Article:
Cheeto called from the sidewalk. “Martin! Is that you?”

Martin jumped up and looked around calling back, a little bit too loudly, “Cheeto, how the hell are ya?”

Cheeto came up the steps, his jeans cut off at an awkward place between his knees and his ankles. He wore a second hand cap with a pheasant feather in it and a weathered t-shirt that read, “Got scrapbooks?” He was wiry and thin, medium height, his blonde hair cut asymmetrically with the left side longer than the right.

“Smells good up here that’s for sure,” he said, stopping just at the edge of the porch. “Mind if I partake?”

There was an awkward pause in conversation. “It’s cool, it’s just that white boy that stay down the street.” Silas mumbled to Blogo who was making a direct move to go inside.

Cheeto was more jerky and nervy than usual: Hands in and out of pockets, weight shifting from one foot to another in irregular movements.

“Sorry to crash like this,” he said. “You wouldn’t believe it but my bike was stolen this morning. We went into the park at sunrise to forage for mushrooms and when we came out, my bike was gone.

Martin and Silas exchanged glances.

“It was a Look Cycle. I painted it red ’cause I’m not a walking billboard. I mean that thing is worth more than some cars.”

Martin looked at the ground, thinking, hoping it was a coincidence. “What color was it again?”

“It had a red frame, it has a Brewmasters sticker on it.” Cheeto dragged his hand over his face in distress. Silas offered him the blunt.

“I think I remember it,” Martin said. He put his hands in his pocket. “I bought a bi—-“

He was interrupted by a crash behind him and it was Blogo knocking over some bottles that didn’t seem necessarily in the way.

“Tell him look at the place on the corner,” Silas said, smashing out the blunt. “They sell hot bikes there.”

“Oh, that place by the burnt store front with all those people out all the time?” Cheeto asked.

“That’s the one,” Martin said, almost too quickly. He suffered the silence that followed for a few seconds before breaking it. “So, did you find any mushrooms?”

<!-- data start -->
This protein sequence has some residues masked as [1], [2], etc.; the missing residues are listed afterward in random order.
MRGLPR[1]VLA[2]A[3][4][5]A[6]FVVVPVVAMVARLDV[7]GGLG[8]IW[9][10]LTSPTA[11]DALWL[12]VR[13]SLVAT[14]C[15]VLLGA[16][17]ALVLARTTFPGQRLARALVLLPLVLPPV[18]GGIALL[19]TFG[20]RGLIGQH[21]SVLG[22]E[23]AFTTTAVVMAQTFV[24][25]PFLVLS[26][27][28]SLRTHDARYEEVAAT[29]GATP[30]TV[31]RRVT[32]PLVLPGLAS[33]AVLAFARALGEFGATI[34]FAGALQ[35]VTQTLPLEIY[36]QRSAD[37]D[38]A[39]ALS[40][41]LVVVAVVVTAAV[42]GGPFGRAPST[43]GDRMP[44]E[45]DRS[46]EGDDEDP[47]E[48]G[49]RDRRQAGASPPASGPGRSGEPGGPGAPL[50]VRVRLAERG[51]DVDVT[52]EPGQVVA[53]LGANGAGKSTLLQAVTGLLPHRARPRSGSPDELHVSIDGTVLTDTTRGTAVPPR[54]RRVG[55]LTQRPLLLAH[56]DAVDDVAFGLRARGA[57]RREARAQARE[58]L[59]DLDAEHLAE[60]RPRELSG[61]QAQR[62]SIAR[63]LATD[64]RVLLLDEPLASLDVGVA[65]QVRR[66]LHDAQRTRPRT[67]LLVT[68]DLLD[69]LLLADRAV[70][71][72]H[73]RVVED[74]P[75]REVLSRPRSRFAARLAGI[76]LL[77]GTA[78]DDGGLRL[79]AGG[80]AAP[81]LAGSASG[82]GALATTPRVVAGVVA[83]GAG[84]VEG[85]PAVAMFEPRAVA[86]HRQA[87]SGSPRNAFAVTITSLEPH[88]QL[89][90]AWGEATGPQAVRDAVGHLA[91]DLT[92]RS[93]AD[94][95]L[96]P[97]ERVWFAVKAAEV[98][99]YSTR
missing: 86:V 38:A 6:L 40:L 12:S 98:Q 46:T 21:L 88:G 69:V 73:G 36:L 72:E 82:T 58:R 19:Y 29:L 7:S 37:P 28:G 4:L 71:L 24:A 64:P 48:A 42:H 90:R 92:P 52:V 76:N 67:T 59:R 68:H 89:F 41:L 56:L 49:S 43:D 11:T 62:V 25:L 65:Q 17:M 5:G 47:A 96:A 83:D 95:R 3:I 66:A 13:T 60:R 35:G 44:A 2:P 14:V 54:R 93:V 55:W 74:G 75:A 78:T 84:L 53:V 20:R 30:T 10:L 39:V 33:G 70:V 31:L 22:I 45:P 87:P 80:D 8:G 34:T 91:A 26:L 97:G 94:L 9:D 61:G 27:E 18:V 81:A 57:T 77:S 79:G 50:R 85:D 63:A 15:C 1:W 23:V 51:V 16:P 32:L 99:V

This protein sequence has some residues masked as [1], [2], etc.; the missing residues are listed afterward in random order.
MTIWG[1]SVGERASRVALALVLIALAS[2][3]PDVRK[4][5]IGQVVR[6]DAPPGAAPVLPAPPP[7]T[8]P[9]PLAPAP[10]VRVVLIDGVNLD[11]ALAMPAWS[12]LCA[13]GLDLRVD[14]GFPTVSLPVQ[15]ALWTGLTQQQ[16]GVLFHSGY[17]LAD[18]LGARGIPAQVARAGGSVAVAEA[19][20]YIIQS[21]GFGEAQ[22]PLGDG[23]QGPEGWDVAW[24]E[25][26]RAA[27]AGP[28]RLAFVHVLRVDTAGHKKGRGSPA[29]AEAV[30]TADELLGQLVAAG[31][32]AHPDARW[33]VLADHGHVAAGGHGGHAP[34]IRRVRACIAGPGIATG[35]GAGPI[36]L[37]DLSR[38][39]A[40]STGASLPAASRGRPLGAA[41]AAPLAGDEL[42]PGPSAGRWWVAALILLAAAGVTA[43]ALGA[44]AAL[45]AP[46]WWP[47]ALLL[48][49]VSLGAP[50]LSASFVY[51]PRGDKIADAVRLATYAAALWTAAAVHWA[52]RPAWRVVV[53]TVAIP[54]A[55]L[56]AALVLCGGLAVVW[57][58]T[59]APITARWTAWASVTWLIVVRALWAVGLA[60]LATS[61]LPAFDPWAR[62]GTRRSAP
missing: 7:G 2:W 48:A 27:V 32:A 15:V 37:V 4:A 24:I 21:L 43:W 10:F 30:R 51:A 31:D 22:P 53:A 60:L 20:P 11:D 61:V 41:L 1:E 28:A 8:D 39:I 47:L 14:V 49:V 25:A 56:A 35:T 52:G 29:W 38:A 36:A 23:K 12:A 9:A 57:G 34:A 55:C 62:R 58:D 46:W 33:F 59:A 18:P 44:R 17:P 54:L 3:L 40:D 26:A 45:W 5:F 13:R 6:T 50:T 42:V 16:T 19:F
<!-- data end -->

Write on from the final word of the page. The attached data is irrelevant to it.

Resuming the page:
The topic seemed to ignite something inside of Cheeto. His eyes widened and his posture straightened.

“We found a morel, but not a big one,” he said. “ Anyway, I think Drew got some chicory root he’s gonna to cook up later for the potluck.”

He hesitated as if contemplating something before continuing with enthusiasm. “You should come over, bring a dish. It’s a wild nature theme. All weeds. We went on a foraging medicine walk and came back with some great stuff. I mean, right now I could show you some great edibles growing right in your yard, wanna take a look with me?”

Silas looked at his front yard and then slowly back at Cheeto. “I’m good,” he said.

Cheeto continued like he didn’t hear. “We’ve got some representatives from the Kroft Foundation coming for dinner. We’re trying to get a grant to do some education around foraging for low income families.”

It got so quiet that when Blogo coughed, it seemed like thunder.

“Well…I guess I’ll let you guys get back to …” Cheeto backed up a step. “But if you do decide to come, there’s one thing missing for the dinner and it’s a wild meat. There’s no wild game around here is there?”

“Well this place is crawling with pheasants,” Martin said. “I could catch one right now if I tried.”

“Catch?” Cheeto eyes got wider and he leaned in lowering his voice. “How much? I mean, what could I do to make this worth your while?”

It almost seemed like insult to injury, Martin thought. Here was this guy, oblivious that his stolen bike lay under the porch and here Martin was, about to charge him for something he could get for free. He shrugged, trying to think of the appropriate response.

Cheeto took it for hard ball. “Look, I’ll give you fifty bucks if you can get one of those in my hands before three o’clock today.”

Something occurred to Martin. “I’ll do it for eighty,” he said. “Not dressed or nothin’ like that.”

“Deal,” Cheeto said, almost before the words were out. “So, should I meet you back here at three?”

Martin nodded, his brain still spinning from the smoke; the bright fields seemed to shine around the house like endless summer.